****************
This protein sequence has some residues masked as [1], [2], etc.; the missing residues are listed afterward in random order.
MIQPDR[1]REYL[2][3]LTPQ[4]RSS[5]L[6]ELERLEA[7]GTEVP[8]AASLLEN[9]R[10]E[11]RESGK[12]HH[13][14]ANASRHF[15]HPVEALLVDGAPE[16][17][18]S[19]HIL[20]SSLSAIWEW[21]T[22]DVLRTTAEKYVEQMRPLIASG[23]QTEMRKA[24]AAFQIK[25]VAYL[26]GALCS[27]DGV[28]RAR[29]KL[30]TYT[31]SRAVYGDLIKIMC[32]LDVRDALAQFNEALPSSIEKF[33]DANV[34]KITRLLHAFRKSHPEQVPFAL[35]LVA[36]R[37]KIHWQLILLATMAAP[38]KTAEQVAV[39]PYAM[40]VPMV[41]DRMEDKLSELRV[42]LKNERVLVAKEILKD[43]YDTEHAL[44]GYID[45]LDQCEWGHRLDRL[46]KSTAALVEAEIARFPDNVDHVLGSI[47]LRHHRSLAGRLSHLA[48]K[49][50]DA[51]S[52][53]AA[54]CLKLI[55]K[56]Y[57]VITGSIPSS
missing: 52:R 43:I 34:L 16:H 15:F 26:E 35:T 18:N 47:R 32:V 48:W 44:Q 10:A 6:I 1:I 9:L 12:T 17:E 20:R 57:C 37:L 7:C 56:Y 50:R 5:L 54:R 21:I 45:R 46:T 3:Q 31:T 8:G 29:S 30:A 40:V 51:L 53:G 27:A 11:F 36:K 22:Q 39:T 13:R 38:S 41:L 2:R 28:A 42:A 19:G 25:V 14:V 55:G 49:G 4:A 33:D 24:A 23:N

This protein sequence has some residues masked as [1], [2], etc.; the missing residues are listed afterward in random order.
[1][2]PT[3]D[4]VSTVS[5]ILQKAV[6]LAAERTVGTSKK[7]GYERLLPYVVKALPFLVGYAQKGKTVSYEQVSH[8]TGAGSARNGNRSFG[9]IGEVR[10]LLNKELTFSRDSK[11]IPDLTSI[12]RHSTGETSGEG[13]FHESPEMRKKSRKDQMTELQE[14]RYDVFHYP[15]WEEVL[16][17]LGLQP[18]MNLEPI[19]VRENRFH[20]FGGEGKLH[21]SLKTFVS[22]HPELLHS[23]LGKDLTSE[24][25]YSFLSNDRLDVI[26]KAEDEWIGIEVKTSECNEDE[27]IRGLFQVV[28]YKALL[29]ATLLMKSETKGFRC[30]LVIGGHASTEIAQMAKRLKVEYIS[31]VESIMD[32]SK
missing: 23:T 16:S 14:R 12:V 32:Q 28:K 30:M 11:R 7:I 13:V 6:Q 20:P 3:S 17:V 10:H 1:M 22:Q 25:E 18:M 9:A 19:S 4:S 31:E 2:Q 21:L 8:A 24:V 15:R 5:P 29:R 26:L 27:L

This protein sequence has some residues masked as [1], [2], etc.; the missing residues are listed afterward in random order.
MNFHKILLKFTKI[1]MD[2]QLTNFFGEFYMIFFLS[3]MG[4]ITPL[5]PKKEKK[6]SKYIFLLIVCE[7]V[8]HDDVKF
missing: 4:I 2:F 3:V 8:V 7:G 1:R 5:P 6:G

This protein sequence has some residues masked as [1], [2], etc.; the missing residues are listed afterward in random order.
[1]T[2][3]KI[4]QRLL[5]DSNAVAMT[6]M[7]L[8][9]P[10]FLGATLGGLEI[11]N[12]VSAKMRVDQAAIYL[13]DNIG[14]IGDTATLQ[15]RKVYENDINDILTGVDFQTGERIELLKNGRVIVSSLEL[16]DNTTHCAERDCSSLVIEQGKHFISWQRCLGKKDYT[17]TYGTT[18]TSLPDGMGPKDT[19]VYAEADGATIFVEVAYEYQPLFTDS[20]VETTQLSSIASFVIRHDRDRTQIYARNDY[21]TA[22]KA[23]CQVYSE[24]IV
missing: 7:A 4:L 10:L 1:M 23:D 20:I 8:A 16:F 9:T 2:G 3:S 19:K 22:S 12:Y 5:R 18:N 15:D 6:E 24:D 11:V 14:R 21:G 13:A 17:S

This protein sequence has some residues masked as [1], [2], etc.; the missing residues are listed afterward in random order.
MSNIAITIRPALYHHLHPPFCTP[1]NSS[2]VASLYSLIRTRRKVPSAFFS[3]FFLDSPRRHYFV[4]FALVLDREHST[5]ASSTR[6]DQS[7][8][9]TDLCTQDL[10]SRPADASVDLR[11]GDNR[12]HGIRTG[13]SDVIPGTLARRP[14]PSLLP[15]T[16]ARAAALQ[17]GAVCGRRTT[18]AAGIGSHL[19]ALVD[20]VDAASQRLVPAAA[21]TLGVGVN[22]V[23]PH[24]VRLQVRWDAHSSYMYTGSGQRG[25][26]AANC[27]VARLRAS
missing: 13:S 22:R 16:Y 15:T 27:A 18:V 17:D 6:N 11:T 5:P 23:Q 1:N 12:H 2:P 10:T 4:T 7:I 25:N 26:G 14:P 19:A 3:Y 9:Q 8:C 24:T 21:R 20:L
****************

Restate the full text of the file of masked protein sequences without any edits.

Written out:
This protein sequence has some residues masked as [1], [2], etc.; the missing residues are listed afterward in random order.
MIQPDR[1]REYL[2][3]LTPQ[4]RSS[5]L[6]ELERLEA[7]GTEVP[8]AASLLEN[9]R[10]E[11]RESGK[12]HH[13][14]ANASRHF[15]HPVEALLVDGAPE[16][17][18]S[19]HIL[20]SSLSAIWEW[21]T[22]DVLRTTAEKYVEQMRPLIASG[23]QTEMRKA[24]AAFQIK[25]VAYL[26]GALCS[27]DGV[28]RAR[29]KL[30]TYT[31]SRAVYGDLIKIMC[32]LDVRDALAQFNEALPSSIEKF[33]DANV[34]KITRLLHAFRKSHPEQVPFAL[35]LVA[36]R[37]KIHWQLILLATMAAP[38]KTAEQVAV[39]PYAM[40]VPMV[41]DRMEDKLSELRV[42]LKNERVLVAKEILKD[43]YDTEHAL[44]GYID[45]LDQCEWGHRLDRL[46]KSTAALVEAEIARFPDNVDHVLGSI[47]LRHHRSLAGRLSHLA[48]K[49][50]DA[51]S[52][53]AA[54]CLKLI[55]K[56]Y[57]VITGSIPSS
missing: 52:R 43:I 34:L 16:H 15:F 26:E 35:T 18:N 47:R 32:V 48:W 44:Q 10:A 6:I 1:I 9:L 12:T 17:E 20:R 57:C 37:L 7:C 56:Y 50:R 5:L 54:R 21:I 45:R 46:T 3:Q 31:T 8:G 29:S 30:A 40:V 51:L 53:G 27:A 11:F 36:K 22:Q 39:T 13:R 38:S 41:L 2:R 28:A 42:A 19:G 25:V 14:V 55:G 49:G 4:A 33:D 24:A 23:N

This protein sequence has some residues masked as [1], [2], etc.; the missing residues are listed afterward in random order.
[1][2]PT[3]D[4]VSTVS[5]ILQKAV[6]LAAERTVGTSKK[7]GYERLLPYVVKALPFLVGYAQKGKTVSYEQVSH[8]TGAGSARNGNRSFG[9]IGEVR[10]LLNKELTFSRDSK[11]IPDLTSI[12]RHSTGETSGEG[13]FHESPEMRKKSRKDQMTELQE[14]RYDVFHYP[15]WEEVL[16][17]LGLQP[18]MNLEPI[19]VRENRFH[20]FGGEGKLH[21]SLKTFVS[22]HPELLHS[23]LGKDLTSE[24][25]YSFLSNDRLDVI[26]KAEDEWIGIEVKTSECNEDE[27]IRGLFQVV[28]YKALL[29]ATLLMKSETKGFRC[30]LVIGGHASTEIAQMAKRLKVEYIS[31]VESIMD[32]SK
missing: 23:T 16:S 14:R 12:V 32:Q 28:K 30:M 11:R 7:I 13:V 6:Q 20:P 3:S 17:V 10:H 1:M 22:Q 25:E 18:M 9:A 19:S 4:S 31:E 2:Q 21:L 8:A 24:V 15:R 5:P 29:R 26:L 27:L

This protein sequence has some residues masked as [1], [2], etc.; the missing residues are listed afterward in random order.
MNFHKILLKFTKI[1]MD[2]QLTNFFGEFYMIFFLS[3]MG[4]ITPL[5]PKKEKK[6]SKYIFLLIVCE[7]V[8]HDDVKF
missing: 4:I 2:F 3:V 8:V 7:G 1:R 5:P 6:G

This protein sequence has some residues masked as [1], [2], etc.; the missing residues are listed afterward in random order.
[1]T[2][3]KI[4]QRLL[5]DSNAVAMT[6]M[7]L[8][9]P[10]FLGATLGGLEI[11]N[12]VSAKMRVDQAAIYL[13]DNIG[14]IGDTATLQ[15]RKVYENDINDILTGVDFQTGERIELLKNGRVIVSSLEL[16]DNTTHCAERDCSSLVIEQGKHFISWQRCLGKKDYT[17]TYGTT[18]TSLPDGMGPKDT[19]VYAEADGATIFVEVAYEYQPLFTDS[20]VETTQLSSIASFVIRHDRDRTQIYARNDY[21]TA[22]KA[23]CQVYSE[24]IV
missing: 7:A 4:L 10:L 1:M 23:D 20:I 8:A 16:F 9:T 2:G 3:S 19:K 22:S 12:Y 5:R 18:N 15:D 6:E 24:D 11:V 14:R 21:G 13:A 17:S

This protein sequence has some residues masked as [1], [2], etc.; the missing residues are listed afterward in random order.
MSNIAITIRPALYHHLHPPFCTP[1]NSS[2]VASLYSLIRTRRKVPSAFFS[3]FFLDSPRRHYFV[4]FALVLDREHST[5]ASSTR[6]DQS[7][8][9]TDLCTQDL[10]SRPADASVDLR[11]GDNR[12]HGIRTG[13]SDVIPGTLARRP[14]PSLLP[15]T[16]ARAAALQ[17]GAVCGRRTT[18]AAGIGSHL[19]ALVD[20]VDAASQRLVPAAA[21]TLGVGVN[22]V[23]PH[24]VRLQVRWDAHSSYMYTGSGQRG[25][26]AANC[27]VARLRAS
missing: 13:S 22:R 16:Y 15:T 27:A 18:V 17:D 6:N 11:T 5:P 23:Q 1:N 12:H 2:P 10:T 4:T 7:I 25:N 26:G 14:P 19:A 3:Y 9:Q 8:C 24:T 21:R 20:L